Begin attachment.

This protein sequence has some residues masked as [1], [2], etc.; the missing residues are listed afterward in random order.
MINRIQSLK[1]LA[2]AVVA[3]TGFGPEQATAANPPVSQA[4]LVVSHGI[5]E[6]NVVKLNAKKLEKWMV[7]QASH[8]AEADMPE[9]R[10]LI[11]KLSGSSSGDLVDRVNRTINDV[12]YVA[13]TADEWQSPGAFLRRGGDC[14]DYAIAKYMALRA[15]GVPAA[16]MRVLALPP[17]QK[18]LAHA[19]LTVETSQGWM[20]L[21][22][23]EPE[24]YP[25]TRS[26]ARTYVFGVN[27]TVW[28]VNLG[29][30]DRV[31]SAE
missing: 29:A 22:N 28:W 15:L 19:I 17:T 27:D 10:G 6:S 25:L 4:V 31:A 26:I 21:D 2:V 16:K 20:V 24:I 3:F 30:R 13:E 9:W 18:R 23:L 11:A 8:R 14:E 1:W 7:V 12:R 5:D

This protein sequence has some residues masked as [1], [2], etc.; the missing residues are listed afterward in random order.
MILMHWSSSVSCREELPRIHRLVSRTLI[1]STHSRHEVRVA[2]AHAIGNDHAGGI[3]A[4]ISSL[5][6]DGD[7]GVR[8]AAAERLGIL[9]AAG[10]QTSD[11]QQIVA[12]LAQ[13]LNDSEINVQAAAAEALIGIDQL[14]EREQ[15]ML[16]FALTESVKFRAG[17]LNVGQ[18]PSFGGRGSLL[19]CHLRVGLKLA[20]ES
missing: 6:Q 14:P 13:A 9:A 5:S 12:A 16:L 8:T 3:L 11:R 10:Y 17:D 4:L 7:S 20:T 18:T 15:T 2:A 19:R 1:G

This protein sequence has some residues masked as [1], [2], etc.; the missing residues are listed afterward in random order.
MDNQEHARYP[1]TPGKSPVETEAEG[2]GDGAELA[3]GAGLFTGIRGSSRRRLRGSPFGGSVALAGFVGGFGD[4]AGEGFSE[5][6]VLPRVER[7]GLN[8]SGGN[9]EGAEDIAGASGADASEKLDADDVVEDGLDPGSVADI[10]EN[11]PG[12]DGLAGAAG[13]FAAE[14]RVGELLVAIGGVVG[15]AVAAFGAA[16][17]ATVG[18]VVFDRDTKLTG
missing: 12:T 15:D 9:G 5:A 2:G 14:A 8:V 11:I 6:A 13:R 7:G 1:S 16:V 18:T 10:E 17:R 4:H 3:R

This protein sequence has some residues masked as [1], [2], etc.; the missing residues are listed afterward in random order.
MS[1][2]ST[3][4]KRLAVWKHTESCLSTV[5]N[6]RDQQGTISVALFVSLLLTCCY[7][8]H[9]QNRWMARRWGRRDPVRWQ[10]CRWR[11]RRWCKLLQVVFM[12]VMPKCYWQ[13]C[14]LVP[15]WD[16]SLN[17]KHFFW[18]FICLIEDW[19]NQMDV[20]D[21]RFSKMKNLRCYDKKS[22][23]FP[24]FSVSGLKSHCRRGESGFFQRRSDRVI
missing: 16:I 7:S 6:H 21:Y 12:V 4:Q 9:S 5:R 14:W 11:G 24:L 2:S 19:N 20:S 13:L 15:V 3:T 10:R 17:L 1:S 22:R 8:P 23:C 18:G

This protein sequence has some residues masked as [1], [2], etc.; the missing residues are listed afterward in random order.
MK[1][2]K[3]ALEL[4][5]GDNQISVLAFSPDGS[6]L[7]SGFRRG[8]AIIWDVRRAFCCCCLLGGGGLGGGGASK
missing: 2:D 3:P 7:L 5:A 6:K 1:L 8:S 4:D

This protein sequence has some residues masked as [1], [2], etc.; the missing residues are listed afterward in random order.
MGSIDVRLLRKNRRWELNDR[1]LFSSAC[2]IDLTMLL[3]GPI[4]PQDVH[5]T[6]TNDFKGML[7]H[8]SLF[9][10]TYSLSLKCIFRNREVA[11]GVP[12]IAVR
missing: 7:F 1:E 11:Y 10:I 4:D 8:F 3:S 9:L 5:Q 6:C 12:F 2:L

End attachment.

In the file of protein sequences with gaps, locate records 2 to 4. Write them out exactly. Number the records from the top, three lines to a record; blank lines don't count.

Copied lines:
This protein sequence has some residues masked as [1], [2], etc.; the missing residues are listed afterward in random order.
MILMHWSSSVSCREELPRIHRLVSRTLI[1]STHSRHEVRVA[2]AHAIGNDHAGGI[3]A[4]ISSL[5][6]DGD[7]GVR[8]AAAERLGIL[9]AAG[10]QTSD[11]QQIVA[12]LAQ[13]LNDSEINVQAAAAEALIGIDQL[14]EREQ[15]ML[16]FALTESVKFRAG[17]LNVGQ[18]PSFGGRGSLL[19]CHLRVGLKLA[20]ES
missing: 6:Q 14:P 13:A 9:A 5:S 12:A 16:L 8:T 3:L 11:R 10:Y 17:D 4:L 7:S 20:T 18:T 15:T 2:A 19:R 1:G

This protein sequence has some residues masked as [1], [2], etc.; the missing residues are listed afterward in random order.
MDNQEHARYP[1]TPGKSPVETEAEG[2]GDGAELA[3]GAGLFTGIRGSSRRRLRGSPFGGSVALAGFVGGFGD[4]AGEGFSE[5][6]VLPRVER[7]GLN[8]SGGN[9]EGAEDIAGASGADASEKLDADDVVEDGLDPGSVADI[10]EN[11]PG[12]DGLAGAAG[13]FAAE[14]RVGELLVAIGGVVG[15]AVAAFGAA[16][17]ATVG[18]VVFDRDTKLTG
missing: 12:T 15:D 9:G 5:A 2:G 14:A 8:V 11:I 6:A 13:R 7:G 1:S 16:V 18:T 10:E 17:R 4:H 3:R

This protein sequence has some residues masked as [1], [2], etc.; the missing residues are listed afterward in random order.
MS[1][2]ST[3][4]KRLAVWKHTESCLSTV[5]N[6]RDQQGTISVALFVSLLLTCCY[7][8]H[9]QNRWMARRWGRRDPVRWQ[10]CRWR[11]RRWCKLLQVVFM[12]VMPKCYWQ[13]C[14]LVP[15]WD[16]SLN[17]KHFFW[18]FICLIEDW[19]NQMDV[20]D[21]RFSKMKNLRCYDKKS[22][23]FP[24]FSVSGLKSHCRRGESGFFQRRSDRVI
missing: 16:I 7:S 6:H 21:Y 12:V 4:Q 9:S 5:R 14:W 11:G 24:L 2:S 19:N 20:S 13:L 15:V 3:T 10:R 17:L 1:S 22:R 8:P 23:C 18:G